Mayzent® (siponimod) will be a new oral treatment for secondary progressive multiple sclerosis (MS) in adults.
About 50% of patients with relapsing-remitting MS will progress to secondary progressive MS within 10 years.
Mayzent® is an immune modulator that helps prevent white blood cells from entering the CNS and damaging it.
But don’t expect big improvements with it.
For every 19 patients treated with Mayzent® for up to 3 years, 1 will have a modest delay in progression of physical disability compared to placebo.
Recommend saving Mayzent for those with secondary progressive MS and evidence of active inflammation, such as a new brain lesion on an MRI, despite other meds (interferon beta, etc).
Anticipate private payers to require a prior authorization, since Mayzent® will be costly…about $2,700 per month.
Expect the dose of Mayzent® to be titrated up over 5 days to reduce the risk of slowed heart rate…then given once daily.
Watch for cytochrome P450 interactions. Mayzent® is metabolized by CYP2C9 and CYP3A4. Avoid combining it with meds that inhibit or induce these enzymes, such as fluconazole or rifampin.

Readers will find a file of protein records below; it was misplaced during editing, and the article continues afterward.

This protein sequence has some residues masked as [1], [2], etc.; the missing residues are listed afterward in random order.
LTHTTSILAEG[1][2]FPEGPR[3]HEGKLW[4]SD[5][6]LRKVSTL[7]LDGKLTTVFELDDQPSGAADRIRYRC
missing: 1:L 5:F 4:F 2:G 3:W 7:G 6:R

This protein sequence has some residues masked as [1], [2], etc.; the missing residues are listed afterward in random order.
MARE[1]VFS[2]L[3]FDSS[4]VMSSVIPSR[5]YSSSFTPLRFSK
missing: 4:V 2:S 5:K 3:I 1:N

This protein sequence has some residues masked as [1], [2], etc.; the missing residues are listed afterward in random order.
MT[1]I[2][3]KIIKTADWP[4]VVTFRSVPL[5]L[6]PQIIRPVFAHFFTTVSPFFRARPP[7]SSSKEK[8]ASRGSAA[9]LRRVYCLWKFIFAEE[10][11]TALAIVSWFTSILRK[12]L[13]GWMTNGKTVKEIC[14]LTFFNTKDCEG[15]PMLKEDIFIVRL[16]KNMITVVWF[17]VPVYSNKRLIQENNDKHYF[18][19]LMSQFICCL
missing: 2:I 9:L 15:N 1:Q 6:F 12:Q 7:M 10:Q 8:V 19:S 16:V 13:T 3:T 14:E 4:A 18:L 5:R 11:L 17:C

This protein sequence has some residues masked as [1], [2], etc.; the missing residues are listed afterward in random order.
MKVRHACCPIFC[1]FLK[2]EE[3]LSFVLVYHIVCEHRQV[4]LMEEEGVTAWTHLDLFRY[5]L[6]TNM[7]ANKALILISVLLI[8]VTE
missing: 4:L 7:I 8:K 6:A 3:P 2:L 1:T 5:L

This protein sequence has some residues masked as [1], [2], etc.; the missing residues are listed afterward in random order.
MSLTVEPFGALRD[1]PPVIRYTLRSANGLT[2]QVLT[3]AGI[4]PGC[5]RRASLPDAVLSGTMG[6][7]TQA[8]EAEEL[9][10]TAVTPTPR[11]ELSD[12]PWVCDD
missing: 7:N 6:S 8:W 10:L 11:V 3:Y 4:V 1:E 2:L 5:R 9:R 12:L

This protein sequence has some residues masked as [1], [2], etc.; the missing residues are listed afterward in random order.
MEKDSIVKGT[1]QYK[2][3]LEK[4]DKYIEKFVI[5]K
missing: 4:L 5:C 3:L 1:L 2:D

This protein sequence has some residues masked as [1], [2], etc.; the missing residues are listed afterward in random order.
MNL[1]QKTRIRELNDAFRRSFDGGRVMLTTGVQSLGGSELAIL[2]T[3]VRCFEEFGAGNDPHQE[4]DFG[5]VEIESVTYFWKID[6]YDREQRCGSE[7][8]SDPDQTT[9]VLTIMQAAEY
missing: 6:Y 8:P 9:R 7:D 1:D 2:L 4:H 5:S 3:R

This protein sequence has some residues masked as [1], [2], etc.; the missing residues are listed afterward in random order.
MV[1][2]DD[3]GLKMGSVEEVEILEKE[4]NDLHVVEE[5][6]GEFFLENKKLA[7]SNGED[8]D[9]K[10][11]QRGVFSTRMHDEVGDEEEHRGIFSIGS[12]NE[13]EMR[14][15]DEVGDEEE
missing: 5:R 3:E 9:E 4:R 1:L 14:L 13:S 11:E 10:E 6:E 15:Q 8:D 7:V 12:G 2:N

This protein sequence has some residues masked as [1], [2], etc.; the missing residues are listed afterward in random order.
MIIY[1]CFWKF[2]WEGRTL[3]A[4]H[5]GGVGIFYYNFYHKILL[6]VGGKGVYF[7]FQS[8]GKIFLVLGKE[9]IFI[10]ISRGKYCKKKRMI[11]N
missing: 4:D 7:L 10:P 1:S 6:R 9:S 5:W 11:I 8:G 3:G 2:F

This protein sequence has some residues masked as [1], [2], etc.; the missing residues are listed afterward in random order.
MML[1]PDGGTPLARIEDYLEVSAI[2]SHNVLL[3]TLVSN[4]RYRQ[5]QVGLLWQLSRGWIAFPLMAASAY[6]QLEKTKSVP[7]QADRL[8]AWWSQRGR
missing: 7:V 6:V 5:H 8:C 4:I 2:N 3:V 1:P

Be aware of side effects and many monitoring recommendations.
For example, counsel patients starting Mayzent® that they may feel dizzy or tired due to slowed heart rate. But explain this should improve within a couple of weeks.
Caution using with meds that lower heart rate (beta-blockers, etc)…and switch the interacting med to another class if possible.
Recommend checking liver enzymes before starting Mayzent® and about 3 months after starting…then periodically.
Explain it’s okay to give inactivated vaccines (injectable flu, etc) to stable patients…but give live vaccines (Zostavax II, etc) at least one month BEFORE starting Mayzent®.
If switching to Mayzent®, consider the half-life of the MS med being stopped…to avoid additive immunosuppressant effects.
For example, it’s okay to start Mayzent® immediately after stopping interferon beta-1a (Avonex, Rebif). But consider a washout of up to 12 weeks after stopping natalizumab (Tysabri).